Following the campaign run by ‘Give them Time’, the Minister for Children and Young People Maree Todd, made a commitment last month “to introduce legislation to entitle all children whose school start is deferred to access funded early learning and childcare in their deferred year”.
The figures published today, however, show that there are parents who have requested such funding for the current academic year and have been rejected.
With the Scottish Parliament having been in recess for a couple of weeks, I want to take the opportunity to highlight an important campaign that I am delighted to be supporting.
You may have read about Shaunee Jamieson’s story in the Shetland Times a few weeks ago. Shaunee is a mid-wife from Sandwick, now living in Aberdeen. She lived with chronic pain for years before being diagnosed and starting treatment for endometriosis. Shaunee has started a petition to the Scottish Government, with the help of Endometriosis UK, for menstrual wellbeing to be taught in all Scottish schools.
Commenting on the news that 22% (£38 million) of Pupil Equity Funding (PEF) was not spent in 2018/19, Scottish Liberal Democrat education spokesperson Beatrice Wishart MSP commented:
“The SNP Government spent years dismissing this successful Liberal Democrat initiative in England and Wales out of hand before then appropriating it. That has contributed to it not yet fulfilling its potential.
“Teachers need help, not instruction, on how to spend this extra money. It shouldn’t be used to patch-up gaps in the core teaching budget.
“The problem is that PEF still isn’t a permanent feature of Scottish education. Its year-to-year existence doesn’t offer teachers and schools the certainty they need to make investments for children for the long-term. Making it permanent would help ensure this funding is fully used.”
Orkney and Shetland MP, Alistair Carmichael, and Shetland MSP, Beatrice Wishart, have published their submission to the Post Office consultation on proposed changes to the Lerwick branch. The letter outlines a range of constituent concerns relating to the proposed move to a retail partner site, and calls for a full and open consultation, with guarantees on the future quality of the service.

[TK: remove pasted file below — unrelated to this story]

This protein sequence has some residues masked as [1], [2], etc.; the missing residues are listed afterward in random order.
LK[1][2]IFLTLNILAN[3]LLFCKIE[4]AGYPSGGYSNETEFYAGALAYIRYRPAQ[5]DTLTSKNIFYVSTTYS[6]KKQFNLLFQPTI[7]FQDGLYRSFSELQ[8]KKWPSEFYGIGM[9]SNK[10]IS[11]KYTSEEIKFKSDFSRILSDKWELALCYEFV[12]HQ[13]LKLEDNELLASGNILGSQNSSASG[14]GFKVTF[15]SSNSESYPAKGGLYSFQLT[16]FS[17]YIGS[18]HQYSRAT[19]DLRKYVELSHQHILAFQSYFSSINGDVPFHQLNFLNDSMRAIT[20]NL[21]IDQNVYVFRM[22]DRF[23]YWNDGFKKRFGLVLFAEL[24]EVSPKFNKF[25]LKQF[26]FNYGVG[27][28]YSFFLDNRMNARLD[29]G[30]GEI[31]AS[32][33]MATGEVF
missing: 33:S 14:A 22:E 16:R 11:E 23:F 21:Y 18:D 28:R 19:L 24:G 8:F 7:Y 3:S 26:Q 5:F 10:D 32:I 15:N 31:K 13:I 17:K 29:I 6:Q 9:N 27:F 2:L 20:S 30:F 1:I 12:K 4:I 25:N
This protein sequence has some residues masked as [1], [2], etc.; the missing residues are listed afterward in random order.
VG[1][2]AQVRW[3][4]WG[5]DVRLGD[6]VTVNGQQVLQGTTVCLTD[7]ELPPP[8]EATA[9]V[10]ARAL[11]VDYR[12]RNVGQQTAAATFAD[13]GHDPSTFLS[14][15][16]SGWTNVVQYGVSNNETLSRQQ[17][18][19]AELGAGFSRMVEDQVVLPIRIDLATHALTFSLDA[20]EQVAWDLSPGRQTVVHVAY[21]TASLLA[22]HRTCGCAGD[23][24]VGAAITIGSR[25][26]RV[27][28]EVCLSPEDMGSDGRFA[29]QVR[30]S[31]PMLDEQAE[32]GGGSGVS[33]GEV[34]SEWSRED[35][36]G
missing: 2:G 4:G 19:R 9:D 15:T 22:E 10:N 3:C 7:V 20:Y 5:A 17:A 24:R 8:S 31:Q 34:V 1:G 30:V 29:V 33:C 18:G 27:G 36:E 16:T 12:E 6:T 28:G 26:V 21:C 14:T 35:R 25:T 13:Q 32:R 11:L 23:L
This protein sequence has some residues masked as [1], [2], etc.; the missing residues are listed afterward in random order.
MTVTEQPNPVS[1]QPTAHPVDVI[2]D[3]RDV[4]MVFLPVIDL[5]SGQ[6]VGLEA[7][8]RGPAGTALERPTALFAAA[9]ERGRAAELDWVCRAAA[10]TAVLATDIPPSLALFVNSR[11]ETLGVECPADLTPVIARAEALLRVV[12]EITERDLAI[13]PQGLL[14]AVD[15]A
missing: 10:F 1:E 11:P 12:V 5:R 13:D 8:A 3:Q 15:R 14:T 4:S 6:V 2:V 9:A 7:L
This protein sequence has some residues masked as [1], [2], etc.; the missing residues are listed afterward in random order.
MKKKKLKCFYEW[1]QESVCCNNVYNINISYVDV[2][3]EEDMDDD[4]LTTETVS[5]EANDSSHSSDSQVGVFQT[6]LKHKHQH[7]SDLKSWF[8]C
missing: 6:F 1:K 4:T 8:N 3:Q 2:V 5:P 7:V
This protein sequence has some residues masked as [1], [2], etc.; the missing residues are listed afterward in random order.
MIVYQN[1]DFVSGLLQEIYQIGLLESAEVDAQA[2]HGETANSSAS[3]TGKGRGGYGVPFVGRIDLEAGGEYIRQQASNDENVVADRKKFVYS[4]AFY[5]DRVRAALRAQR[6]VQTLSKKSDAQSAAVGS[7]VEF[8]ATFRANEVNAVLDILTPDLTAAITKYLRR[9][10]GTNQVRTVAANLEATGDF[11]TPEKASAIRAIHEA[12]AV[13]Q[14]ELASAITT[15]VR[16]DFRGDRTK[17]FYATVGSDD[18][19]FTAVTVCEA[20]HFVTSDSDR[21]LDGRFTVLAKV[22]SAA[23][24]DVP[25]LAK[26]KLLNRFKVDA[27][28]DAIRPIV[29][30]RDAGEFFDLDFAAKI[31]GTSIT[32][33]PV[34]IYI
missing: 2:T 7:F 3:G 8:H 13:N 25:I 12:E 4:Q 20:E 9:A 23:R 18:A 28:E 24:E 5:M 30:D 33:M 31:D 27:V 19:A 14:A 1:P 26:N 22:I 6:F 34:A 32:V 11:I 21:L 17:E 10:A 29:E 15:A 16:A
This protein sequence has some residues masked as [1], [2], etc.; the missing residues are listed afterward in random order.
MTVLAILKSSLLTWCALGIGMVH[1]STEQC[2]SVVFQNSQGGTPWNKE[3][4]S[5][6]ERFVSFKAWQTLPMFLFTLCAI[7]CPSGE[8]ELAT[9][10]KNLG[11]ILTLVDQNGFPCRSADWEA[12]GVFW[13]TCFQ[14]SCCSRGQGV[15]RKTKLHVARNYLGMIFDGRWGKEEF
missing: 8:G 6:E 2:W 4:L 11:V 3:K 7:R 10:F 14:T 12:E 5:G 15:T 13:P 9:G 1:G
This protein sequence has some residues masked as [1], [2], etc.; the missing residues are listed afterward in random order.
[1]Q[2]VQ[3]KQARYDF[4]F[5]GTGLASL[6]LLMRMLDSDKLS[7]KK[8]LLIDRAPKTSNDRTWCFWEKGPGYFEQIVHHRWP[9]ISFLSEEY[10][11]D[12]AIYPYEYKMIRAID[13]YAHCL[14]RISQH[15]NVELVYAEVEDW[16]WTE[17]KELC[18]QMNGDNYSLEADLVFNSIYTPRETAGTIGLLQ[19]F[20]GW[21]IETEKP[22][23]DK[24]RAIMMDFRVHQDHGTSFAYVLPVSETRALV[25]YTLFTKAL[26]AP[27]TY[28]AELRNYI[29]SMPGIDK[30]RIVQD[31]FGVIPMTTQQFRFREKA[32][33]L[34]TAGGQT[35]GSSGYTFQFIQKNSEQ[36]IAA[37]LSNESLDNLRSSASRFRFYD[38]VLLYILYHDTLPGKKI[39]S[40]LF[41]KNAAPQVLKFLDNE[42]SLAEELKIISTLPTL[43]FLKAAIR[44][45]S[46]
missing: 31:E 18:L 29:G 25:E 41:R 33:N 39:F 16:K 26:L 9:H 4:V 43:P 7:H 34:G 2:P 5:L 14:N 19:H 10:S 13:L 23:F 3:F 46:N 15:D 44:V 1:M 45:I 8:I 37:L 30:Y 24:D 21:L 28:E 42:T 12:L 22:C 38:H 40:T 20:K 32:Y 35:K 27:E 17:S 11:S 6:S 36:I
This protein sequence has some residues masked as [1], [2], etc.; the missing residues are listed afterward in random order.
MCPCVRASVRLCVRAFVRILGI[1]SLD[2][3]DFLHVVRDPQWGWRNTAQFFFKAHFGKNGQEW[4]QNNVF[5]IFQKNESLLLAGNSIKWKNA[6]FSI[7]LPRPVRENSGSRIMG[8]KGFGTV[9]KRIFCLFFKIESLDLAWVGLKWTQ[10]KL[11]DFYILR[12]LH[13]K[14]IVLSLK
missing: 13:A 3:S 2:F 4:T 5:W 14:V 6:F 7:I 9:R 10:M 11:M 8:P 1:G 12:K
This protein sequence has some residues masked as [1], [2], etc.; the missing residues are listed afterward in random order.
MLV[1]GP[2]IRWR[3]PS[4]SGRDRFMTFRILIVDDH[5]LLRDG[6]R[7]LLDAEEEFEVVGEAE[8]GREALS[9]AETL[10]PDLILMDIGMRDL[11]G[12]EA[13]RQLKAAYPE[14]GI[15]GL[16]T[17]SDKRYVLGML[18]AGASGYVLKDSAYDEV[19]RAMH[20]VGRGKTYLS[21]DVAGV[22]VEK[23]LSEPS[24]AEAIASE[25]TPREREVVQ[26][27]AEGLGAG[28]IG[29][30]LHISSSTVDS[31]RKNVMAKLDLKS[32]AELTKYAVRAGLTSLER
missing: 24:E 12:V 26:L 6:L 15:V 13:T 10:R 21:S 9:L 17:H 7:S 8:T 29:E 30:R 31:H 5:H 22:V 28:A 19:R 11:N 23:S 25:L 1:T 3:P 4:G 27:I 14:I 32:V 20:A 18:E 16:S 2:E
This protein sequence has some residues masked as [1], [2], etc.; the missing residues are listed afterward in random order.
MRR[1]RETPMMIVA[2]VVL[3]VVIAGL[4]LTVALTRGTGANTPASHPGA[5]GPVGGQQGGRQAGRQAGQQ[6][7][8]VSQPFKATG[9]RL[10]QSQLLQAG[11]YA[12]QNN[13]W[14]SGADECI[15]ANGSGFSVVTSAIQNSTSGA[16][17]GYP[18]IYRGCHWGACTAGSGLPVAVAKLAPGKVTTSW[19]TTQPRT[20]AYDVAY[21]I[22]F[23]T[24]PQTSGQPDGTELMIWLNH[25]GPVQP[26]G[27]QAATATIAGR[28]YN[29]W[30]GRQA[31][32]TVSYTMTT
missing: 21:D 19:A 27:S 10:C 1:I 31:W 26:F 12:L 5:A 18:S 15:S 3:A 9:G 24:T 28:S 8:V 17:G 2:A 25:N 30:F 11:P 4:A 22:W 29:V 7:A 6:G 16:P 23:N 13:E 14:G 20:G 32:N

Commenting, Mr. Carmichael said:
“We’ve tried to give the benefit of the doubt to the Post Office, but it is clear that there are serious procedural flaws in the way that they have handled the proposal to close the Post Office and to relocate it to a shop. There is a deep and growing concern in the community about the impact of these proposed changes. People are understandably frustrated at what appears to be an attempt to impose an unwanted change on Lerwick.
“It is no good holding a consultation when at every step of the way you tell the public that the decision is already made and that it can’t be changed. Post Office leadership should remember that this is a publicly-owned service. It must be accountable to the community.”
Ms. Wishart said:
“The Post Office plans are a substantial change that will affect users across Shetland, not just in Lerwick. The current location has important benefits for customer privacy and access that must not be compromised.”
"The lack of proper consultation is not respectful to the staff involved or service users. The Post Office needs to pause to allow proper time for community scrutiny.”
Shetland MSP Beatrice Wishart today challenged Islands Minister Paul Wheelhouse to deliver fair funding for Shetland’s ferry service to meet the needs of island communities. Ms Wishart was responding to a statement on the publication of the draft National Islands Plan which sets out the Government’s objectives for Scotland’s islands for the next five years.
Ms Wishart asked the Minister to commit to full and fair ferry funding in the upcoming budget for Shetland in light of the costs of running the service and the acknowledgement in the Plan that transport is crucial in allowing islanders to “enjoy fundamental human rights”.
The Minister replied that the government will work constructively with Shetland and Orkney Islands council on funding issues.